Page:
Apple Mum on VoiceOver Accessibility of Mac App Store and OS X Lion for Blind Customers

October 20, 2010 • Darrell Shandrow Hilliker

Apple CEO Steve Jobs said nothing in his Wednesday Back to the Mac event about continued VoiceOver accessibility of a new Mac App Store and OS X Lion operating system for the company’s blind customers.

The new Mac App Store will offer iTunes-style one-click purchasing and installation of apps for the Macintosh computer operating system. Developers will be able to start submitting apps in November and the store’s grand opening is scheduled for Jan. 20.

A member of Apple’s accessibility team declined to comment on the status of VoiceOver accessibility in the Mac App Store.

“Since the Mac App Store is not available to the public and all features have not been announced, we can not comment on it any further,” said an unnamed member of Apple’s accessibility team.

Apple also has no comment on continued integration of the VoiceOver screen reader on the company’s new OS X Lion operating system slated for a summer 2011 release.

“As Steve said in today’s keynote, the features discussed were a ‘Sneak Peek’ into just a few of the new features being added to Mac OS X,” the unidentified accessibility team member said. “As I am sure you already know, Apple can not comment on pre-release software. Not all features are complete, and any part of it may still change.”

Blind computer science student and registered Apple iOS developer Kevin Chao said he’s not surprised at Apple’s silence on accessibility plans.

“I don’t really blame them,” Chao said. “If they say something now, they can be held accountable. Usually, they don’t talk.”

“By listening to our customers and applying thoughtful solutions to previously unsolvable problems, Apple continues to set a high standard for accessibility,” states Apple’s accessibility website. “Inventions such as braille mirroring, which enables deaf and blind kids to work together on the same computer at the same time; the world’s first screen reader that can be controlled using gestures; and captioning of downloadable digital movies are perfect examples of Apple innovation.”

It is anticipated that Apple will continue these accessibility commitments and innovations into its next operating system and far beyond.

Categories: Uncategorized

Recording the World Using Voice Memos on the iPhone

October 20, 2010 • Darrell Shandrow Hilliker

Kevin Chao demonstrates recording and trimming audio on the iPhone using the built-in Voice Memos app. Voice Memos is a handy utility for tasks ranging from basic voice-note taking to recording a demonstration of another iPhone app or feature right on the device without the need to use any additional equipment.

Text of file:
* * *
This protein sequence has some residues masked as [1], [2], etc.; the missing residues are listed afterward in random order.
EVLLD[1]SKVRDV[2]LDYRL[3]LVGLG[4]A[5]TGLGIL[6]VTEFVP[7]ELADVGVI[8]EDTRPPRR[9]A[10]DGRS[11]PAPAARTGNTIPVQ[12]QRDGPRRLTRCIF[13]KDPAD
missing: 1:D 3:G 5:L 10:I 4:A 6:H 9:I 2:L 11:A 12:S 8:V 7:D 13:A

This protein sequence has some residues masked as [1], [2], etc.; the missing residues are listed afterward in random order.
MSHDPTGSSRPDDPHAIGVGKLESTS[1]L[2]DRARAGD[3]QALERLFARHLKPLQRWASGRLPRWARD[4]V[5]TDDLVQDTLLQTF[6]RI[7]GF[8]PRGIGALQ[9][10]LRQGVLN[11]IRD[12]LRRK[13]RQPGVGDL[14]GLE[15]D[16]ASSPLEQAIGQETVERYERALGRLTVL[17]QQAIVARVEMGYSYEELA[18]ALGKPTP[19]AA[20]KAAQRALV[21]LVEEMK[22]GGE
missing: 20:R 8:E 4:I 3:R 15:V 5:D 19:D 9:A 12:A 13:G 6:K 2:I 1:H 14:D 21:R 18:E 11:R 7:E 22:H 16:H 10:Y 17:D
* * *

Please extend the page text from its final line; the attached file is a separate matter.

Download, Play or Pause – Recording the World Using Voice Memos on the iPhone

Blind Video Experiment – Standing on a Street Corner – Take 2

October 19, 2010 • Darrell Shandrow Hilliker

I have implemented some useful feedback I received Tuesday morning, and this second take from the same street corner is the result. The iPhone was oriented in landscape mode and I took care to pan more slowly by moving my hips and shoulders while keeping my feet still. Additional feedback is now requested. The next video will be completely different.

Watch this video on YouTube.

Categories: iPhone, video

Wouxun Dual-Band Amateur Radio Handheld Transceiver Shows Promise for Blind Hams

October 18, 2010 • Darrell Shandrow Hilliker

Jarrod Jicha demonstrates and provides basic instructions in the use of the Chinese Wouxun dual-band amateur radio handheld transceiver. This partially-accessible radio provides a level of limited voice output that surpasses anything currently available in other radios.

Buddy Brannan has written a mini-manual describing battery installation, orientation and programming of the Wouxun radio from a blind user’s perspective. We thank Buddy and the Courage Center Handiham System for making this information available to the blind community.

After listening to Jarrod’s demo, I am uncertain how I feel about this rig. On one hand, it represents a step forward in the accessibility of handheld amateur radio equipment. Alinco, Icom, Kenwood and Yaesu, the prominent manufacturers of amateur radio transceivers, do not include voice output in their handheld radios. On the other hand, in many respects, it provides little more accessibility than we have with radios that don’t include voice output. As I listened to the demo, I was struck by how voice output was provided in areas where we could learn to navigate without it, while important tasks like reading the frequency and selecting from menus remained silent. This radio reminds me of cell phones such as the LG enV3 or my wife’s Motorola I350 NexTel radio that don’t go far enough in providing fully-accessible voice output of all functions. One wonders about the level of thoughtful research and testing that didn’t go into the development of electronics featuring limited accessibility. The radio’s accessible battery indicator is a very nice touch. There are some concerning reports that the Wouxun radios aren’t as durable as those from the leading manufacturers, so be careful not to drop this rig. Despite the potential downfalls, I am excited about the availability of a radio that gives blind hams one more usable choice in a field that is sadly too limited.

Additional information:

Download, Play or Pause – Wouxun Dual-Band Amateur Radio Handheld Transceiver Shows Promise for Blind Hams

Categories: Uncategorized